Tuesday, April 18, 2006

Why vs How - a false conflict

The Atheist Spy sent me an email asking me to comment on his blog, and this post in particular. My knee-jerk reaction was that he is taking an awfully long time to say a fairly simple thing, but I think his point (once you get to it) is basically valid: people become religious or not depending on whether they care more about "why" than "how", or vice-versa. And there's no way to justify a concern for one over the other from first principles. Every world view, even atheism (even solipsism or nihlism), requires a leap of faith. (I actually made this point in my very first post here.)

But all that got me to thinking: why (it's a loaded word now!) must these two questions put people at loggerheads? Why can't we care about both? How (!) can we reconcile the conflict that seems to arise between the Whyers and the Howers?

The answer, I think, is very simple. The problem is that the methods that are effective for answering "how?" are not very effective for answering "why?". So if you care about one or the other then you naturally conclude that the methods that are effective for answering the question that you care about are "good" (because they produce the answers that you care about).

Can these positions be reconciled? Of course they can. All it takes is to recognize that there are two questions being asked, that people can be legitimately concerned (or not) with both of them, and that the effective methods for answering them are different.

Of course, this requires a bit of humility and a willingness to admit that what is important to you might legitimately be different from what is important to someone else, and perhaps even a willingness to admit that you might be wrong about some things. Such humility is in short supply at both extremes of the debate. Both religious fundamentalists, who insist that X must be true because it is what they think their holy text says (they are very rarely actually correct about this -- more on that later), and science fundamentalists (like Dawkins), who insist on pretending that anything that does not succumb to reductionism is nothing more than a human foible, will never be convinced. For the rest of us, middle ground is not hard to find.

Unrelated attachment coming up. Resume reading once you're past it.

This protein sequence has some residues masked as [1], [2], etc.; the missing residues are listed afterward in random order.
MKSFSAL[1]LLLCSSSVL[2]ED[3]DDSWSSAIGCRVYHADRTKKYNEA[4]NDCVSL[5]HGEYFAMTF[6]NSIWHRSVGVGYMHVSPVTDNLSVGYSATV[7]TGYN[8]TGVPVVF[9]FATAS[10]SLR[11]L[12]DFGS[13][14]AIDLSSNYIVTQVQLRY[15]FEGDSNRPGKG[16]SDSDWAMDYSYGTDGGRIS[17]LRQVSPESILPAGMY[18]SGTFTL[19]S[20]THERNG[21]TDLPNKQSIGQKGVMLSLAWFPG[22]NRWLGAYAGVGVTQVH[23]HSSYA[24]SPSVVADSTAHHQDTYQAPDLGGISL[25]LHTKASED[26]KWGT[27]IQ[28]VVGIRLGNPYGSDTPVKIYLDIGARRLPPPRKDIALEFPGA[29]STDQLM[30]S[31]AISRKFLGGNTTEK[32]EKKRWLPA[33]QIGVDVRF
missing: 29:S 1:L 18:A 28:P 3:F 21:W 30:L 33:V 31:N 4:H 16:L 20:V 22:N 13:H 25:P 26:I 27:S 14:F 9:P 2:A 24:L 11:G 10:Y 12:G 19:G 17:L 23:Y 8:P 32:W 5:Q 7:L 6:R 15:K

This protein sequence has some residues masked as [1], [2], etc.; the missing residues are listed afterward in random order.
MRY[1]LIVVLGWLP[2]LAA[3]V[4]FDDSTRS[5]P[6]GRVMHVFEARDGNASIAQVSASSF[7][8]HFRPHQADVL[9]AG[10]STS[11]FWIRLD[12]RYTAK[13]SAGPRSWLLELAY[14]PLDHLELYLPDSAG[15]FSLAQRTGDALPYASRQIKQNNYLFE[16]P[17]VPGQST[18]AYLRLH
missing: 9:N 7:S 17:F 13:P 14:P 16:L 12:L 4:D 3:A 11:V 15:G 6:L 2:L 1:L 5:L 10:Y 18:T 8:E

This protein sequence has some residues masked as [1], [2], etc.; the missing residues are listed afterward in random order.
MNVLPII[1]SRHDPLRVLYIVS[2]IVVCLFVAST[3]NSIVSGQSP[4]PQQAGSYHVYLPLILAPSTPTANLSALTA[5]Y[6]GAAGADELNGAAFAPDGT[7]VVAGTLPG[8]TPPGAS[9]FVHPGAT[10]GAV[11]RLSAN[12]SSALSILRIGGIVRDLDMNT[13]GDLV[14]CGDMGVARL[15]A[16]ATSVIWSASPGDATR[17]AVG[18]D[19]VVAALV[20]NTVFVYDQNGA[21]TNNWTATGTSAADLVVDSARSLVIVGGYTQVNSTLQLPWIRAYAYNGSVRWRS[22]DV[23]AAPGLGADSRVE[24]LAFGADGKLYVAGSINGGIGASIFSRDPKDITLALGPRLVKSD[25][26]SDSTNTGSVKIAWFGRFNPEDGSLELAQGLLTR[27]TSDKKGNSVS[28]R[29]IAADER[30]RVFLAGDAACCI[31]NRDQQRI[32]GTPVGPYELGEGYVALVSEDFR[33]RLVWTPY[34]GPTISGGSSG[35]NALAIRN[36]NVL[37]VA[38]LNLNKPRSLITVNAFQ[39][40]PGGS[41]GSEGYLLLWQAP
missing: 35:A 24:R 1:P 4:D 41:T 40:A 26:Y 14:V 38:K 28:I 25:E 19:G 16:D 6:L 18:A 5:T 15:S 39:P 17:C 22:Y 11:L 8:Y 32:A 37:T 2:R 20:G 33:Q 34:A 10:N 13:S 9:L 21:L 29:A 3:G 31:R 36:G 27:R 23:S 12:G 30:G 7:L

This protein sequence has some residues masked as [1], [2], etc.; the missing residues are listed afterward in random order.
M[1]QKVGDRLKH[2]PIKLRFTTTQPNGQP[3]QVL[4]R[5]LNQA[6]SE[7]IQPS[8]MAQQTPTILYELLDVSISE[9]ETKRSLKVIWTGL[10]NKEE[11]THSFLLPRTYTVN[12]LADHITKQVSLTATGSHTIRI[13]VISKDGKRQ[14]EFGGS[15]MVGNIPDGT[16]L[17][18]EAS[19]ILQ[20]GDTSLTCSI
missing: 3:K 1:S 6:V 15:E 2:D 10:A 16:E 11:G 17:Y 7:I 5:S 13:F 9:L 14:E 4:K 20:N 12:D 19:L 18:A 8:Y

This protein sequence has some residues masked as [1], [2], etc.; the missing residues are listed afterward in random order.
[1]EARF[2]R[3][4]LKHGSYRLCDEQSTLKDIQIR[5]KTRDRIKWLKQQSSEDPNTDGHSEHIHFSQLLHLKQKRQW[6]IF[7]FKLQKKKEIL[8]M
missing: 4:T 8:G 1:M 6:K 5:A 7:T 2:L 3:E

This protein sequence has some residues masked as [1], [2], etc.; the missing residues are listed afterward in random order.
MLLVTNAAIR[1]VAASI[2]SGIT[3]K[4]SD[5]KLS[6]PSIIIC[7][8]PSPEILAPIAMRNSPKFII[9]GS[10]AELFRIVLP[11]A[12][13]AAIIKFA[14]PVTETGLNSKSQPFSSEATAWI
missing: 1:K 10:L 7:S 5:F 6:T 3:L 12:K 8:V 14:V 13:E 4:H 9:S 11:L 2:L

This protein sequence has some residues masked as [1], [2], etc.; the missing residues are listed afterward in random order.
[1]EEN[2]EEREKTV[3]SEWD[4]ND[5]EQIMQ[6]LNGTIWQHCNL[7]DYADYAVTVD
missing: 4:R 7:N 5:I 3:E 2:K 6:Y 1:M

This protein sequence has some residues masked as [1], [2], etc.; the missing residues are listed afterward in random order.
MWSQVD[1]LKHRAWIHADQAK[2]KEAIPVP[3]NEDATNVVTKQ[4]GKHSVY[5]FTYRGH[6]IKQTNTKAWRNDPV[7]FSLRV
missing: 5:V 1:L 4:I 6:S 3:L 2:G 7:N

The problems with fundamentalist religion have been extensively cataloged. Fundamentalists have attempted to make similar catalogs of the failings of "fundamentalists science" (e.g. creationist/ID critiques of Evolution) but these fail because they attempt to critique science using logic, and that can never work because science by definition *is* logic. It is rather like trying to critique faith by saying, "Jesus can't be the Son of God because I don't believe it." It doesn't work.

An effective religious critique of science must be based on the methods of religion, not science. The problem with science is not that it has trouble explaining how we got here, it's that it is utterly uncapable of explaining why we got here. The scientific answer to this is to simply dismiss the question as unimportant, but that's cheating. It's just as much of a cheat as saying, "It's true becuase the Bible says so." If I want to ask "why?" it is not for you to say whether my concern is worthy of consideration. The mere fact that I am a human and I choose to ask makes it worthy of my fellow human's concern. (Likewise for those who choose to ask "how".)

It is a happy circumstance that those who choose to ask "how" have stumbled recently (like in the last few hundred years) upon a method on which they (we) could all mostly agree and which seems to be effective. Those who choose to ask "why" have not yet been so fortunate. But that in and of itself is not license to dismiss the question. It was not that long ago in the grand and glorious scheme of things that the how-askers were trying to convert lead into gold. The arrogance of fundamentalist science is no more well founded than the arrogance of fundamentalist religion. Just because we scientists have found some common ground does not give us license to dismiss as unimportant the concerns of our fellow humans who have not been so fortunate.

I think we would all be well served with a little more humility and compassion all around.


The Atheist Spy said...

Wow, thanks for your review! I'm happy - and not surprised - that you mostly agree.

Indeed, you put it very well and concisely: The best methods used to ask Why are not very good at answering How, or vice versa, and people get into trouble when they try. Well said. That's basically the idea behind the "non-overlapping magisteria" principle I talk about at http://atheistspy.blogspot.com/2006/03/noma-take-2.html

My main idea, though, is not that there is a conflict between Why and How. Both are questions that could be asked and pursued by a reasonable person (like many scientists who are religious or otherwise spiritual). All I wanted to say is that, if you don't feel the need to answer Why, then you can reasonably become an atheist (unlike what some religious people think), and if you do feel the need to answer Why, then you can reasonably become a theist (unlike what some atheists think). So theism vs atheism is not about evidence or about who is "right", it's just about whether or not you care about the Why. There is no conflict between Why and How, but there does exist some conflict between atheists and theists, because they don't understand that the only reason why they are atheists/theists is because of their relationship with the question Why.